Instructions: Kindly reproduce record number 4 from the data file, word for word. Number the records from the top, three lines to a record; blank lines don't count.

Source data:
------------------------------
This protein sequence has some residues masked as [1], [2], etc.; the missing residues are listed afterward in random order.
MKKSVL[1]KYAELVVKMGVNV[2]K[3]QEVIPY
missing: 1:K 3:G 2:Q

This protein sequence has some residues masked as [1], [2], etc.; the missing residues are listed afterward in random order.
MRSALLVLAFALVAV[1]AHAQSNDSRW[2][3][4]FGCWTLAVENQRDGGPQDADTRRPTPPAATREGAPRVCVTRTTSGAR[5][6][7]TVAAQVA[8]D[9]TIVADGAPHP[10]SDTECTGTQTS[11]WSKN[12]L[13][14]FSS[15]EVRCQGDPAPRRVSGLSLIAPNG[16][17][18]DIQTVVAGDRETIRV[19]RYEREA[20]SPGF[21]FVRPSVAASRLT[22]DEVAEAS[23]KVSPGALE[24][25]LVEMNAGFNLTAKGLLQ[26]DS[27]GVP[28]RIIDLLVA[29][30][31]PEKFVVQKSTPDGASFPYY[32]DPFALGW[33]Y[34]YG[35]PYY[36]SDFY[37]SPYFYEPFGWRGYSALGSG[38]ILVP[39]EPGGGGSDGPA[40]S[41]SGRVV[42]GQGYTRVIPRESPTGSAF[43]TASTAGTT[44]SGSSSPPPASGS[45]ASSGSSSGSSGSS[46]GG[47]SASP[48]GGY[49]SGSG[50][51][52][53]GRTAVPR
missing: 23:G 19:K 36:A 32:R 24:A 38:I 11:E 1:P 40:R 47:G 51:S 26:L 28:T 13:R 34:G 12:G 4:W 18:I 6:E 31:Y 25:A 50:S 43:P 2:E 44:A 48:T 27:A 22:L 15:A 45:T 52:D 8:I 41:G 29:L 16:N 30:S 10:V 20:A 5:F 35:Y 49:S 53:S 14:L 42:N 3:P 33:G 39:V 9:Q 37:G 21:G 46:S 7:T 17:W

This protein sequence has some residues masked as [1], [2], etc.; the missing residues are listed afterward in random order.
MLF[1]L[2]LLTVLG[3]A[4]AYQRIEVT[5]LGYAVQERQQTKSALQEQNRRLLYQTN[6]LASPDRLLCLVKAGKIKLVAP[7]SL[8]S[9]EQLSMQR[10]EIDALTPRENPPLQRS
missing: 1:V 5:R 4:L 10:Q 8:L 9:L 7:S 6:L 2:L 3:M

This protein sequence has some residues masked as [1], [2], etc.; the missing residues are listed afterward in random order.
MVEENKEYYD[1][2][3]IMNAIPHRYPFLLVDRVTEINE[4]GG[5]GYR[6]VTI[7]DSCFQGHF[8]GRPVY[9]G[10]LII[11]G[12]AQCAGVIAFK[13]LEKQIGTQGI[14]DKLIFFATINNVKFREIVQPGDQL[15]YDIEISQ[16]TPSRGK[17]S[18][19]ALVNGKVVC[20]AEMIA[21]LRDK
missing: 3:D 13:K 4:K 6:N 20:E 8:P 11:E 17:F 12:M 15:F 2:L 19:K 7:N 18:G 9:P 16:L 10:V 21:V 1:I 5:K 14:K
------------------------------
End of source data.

This protein sequence has some residues masked as [1], [2], etc.; the missing residues are listed afterward in random order.
MVEENKEYYD[1][2][3]IMNAIPHRYPFLLVDRVTEINE[4]GG[5]GYR[6]VTI[7]DSCFQGHF[8]GRPVY[9]G[10]LII[11]G[12]AQCAGVIAFK[13]LEKQIGTQGI[14]DKLIFFATINNVKFREIVQPGDQL[15]YDIEISQ[16]TPSRGK[17]S[18][19]ALVNGKVVC[20]AEMIA[21]LRDK
missing: 3:D 13:K 4:K 6:N 20:E 8:P 11:E 17:F 12:M 15:F 2:L 19:K 7:N 18:G 9:P 16:L 10:V 21:V 1:I 5:K 14:K